Symptoms of restricted growth 

People with restricted growth (dwarfism) often have no symptoms other than short stature, although some people have associated health problems.

Symptoms commonly seen in people with proportionate and disproportionate short stature are outlined below.

Proportionate short stature

People with proportionate short stature (PSS) grow very slowly and have a general lack of growth throughout the body. The length of the trunk (tummy and chest) remains in normal proportion with the legs.

PSS may not be noticeable until later in childhood or until a child reaches puberty.

Additional symptoms associated with PSS depend on the underlying cause. For example:

  • people with growth hormone deficiency may have low energy levels, increased body fat, weak bones (osteoporosis), dry skin, reduced muscle strength and high cholesterol
  • girls and women with Turner syndrome won't start having periods and won't be able to have children
  • people with Prader-Willi syndrome may have a constant desire to eat, reduced muscle tone (hypotonia), learning difficulties and behavioural problems
  • people with chronic illnesses affecting organs such as lungs, heart or kidneys will have further symptoms relating to their underlying condition

Read more about the causes of restricted growth.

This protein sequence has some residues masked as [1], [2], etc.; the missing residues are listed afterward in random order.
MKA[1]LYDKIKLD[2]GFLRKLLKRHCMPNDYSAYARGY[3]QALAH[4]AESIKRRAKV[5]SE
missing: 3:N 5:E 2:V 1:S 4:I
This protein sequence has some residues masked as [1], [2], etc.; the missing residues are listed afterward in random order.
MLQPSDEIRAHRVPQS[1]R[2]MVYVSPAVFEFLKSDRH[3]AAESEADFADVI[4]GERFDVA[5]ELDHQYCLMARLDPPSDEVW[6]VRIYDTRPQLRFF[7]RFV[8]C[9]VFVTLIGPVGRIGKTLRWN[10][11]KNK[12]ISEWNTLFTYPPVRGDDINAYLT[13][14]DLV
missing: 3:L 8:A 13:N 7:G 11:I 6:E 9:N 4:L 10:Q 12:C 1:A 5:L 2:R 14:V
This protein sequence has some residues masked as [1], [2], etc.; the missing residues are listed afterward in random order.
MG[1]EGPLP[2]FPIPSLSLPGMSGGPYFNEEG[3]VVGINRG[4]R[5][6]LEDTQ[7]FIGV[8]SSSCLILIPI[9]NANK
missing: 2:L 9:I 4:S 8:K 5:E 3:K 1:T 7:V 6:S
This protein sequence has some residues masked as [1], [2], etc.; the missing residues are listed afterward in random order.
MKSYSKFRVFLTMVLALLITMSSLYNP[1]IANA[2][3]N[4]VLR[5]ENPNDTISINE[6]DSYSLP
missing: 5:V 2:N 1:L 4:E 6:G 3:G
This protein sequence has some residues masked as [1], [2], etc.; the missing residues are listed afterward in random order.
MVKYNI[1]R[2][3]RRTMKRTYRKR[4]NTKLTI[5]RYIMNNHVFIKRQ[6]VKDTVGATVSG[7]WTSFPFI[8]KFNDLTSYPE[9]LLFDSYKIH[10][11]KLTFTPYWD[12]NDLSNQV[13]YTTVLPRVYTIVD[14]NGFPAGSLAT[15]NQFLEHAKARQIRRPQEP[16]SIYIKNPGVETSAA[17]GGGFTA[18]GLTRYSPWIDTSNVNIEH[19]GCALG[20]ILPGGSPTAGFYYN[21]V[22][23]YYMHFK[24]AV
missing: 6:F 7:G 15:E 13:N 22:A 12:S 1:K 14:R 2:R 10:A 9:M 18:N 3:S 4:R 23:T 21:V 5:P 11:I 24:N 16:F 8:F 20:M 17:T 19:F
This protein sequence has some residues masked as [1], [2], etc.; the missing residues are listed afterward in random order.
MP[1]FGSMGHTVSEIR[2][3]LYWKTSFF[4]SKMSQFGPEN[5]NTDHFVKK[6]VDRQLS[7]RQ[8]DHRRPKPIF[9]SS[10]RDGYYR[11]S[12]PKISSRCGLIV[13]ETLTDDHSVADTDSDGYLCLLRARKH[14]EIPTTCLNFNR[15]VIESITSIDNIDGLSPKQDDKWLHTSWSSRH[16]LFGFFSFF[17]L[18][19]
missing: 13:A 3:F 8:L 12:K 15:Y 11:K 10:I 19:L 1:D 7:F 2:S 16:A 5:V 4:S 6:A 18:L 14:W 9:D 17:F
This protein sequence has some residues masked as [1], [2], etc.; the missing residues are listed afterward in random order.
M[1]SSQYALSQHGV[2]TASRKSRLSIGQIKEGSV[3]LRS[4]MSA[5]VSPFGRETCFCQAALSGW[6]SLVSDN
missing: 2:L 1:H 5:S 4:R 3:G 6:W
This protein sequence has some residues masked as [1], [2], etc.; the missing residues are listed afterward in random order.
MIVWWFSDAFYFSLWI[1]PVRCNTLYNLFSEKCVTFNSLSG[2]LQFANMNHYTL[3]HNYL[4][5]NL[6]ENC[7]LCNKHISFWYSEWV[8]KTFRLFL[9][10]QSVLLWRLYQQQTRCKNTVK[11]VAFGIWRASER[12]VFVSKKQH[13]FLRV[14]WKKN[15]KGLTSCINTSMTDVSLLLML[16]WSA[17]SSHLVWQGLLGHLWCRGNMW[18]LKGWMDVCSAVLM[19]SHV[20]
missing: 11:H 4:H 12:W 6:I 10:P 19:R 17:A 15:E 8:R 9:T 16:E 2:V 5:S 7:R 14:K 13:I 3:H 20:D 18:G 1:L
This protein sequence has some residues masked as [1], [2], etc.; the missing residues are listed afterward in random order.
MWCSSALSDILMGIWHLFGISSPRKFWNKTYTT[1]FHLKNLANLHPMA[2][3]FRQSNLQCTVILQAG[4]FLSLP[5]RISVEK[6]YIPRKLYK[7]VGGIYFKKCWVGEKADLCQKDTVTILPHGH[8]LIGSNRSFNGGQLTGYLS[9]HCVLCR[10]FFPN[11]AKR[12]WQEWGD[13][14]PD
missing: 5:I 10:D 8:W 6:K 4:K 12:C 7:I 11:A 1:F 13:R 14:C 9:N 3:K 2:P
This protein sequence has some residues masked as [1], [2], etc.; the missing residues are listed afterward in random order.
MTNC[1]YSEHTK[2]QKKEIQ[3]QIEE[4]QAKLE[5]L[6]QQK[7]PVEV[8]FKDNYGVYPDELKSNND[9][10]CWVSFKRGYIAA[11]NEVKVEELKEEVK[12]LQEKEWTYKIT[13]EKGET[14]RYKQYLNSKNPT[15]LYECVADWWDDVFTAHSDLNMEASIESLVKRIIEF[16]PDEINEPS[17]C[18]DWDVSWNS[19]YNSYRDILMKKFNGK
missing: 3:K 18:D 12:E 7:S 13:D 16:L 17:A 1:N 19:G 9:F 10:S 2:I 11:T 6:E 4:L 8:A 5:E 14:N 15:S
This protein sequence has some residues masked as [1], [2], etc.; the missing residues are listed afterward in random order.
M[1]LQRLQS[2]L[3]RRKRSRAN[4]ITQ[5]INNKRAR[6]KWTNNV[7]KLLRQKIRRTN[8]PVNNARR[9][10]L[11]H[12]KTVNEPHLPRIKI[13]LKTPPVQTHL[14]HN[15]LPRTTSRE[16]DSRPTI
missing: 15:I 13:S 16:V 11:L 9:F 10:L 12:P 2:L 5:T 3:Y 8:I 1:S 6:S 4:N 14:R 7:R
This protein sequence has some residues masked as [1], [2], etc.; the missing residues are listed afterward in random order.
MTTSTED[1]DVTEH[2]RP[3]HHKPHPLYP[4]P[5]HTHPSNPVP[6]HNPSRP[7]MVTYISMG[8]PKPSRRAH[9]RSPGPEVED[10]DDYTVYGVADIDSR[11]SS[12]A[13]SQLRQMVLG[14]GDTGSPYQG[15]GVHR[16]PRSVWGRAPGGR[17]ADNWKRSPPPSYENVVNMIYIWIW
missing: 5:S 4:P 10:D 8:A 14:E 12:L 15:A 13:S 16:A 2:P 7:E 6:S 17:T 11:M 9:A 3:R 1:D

Disproportionate short stature

In people with disproportionate short stature (DSS), there is an overall lack of growth, and certain limbs may be shorter or out of proportion with other parts of the body.

People with achondroplasia, one of the most common causes of DSS, typically have:

  • a normal-length trunk with short arms and legs
  • a large head with a prominent forehead and flat nasal bridge
  • short and wide hands and feet
  • short fingers and toes

Most people with DSS don't have any other significant health problems, although some people with achondroplasia have:

  • bowed legs, which may cause ankle or knee pain 
  • abnormal curvature in the top of the spine (kyphosis) and/or sideways curvature of the spine (scoliosis)
  • a build-up of fluid around the brain (hydrocephalus)
  • repeated middle ear infections, which can cause hearing difficulties
  • irregular breathing at night (sleep apnoea), which can interrupt sleep and cause excessive sleepiness during the day
  • numbness and weakness in the legs, caused by the compression of the spinal cord and nerves leaving the spine

Page last reviewed: 05/03/2015

Next review due: 05/03/2017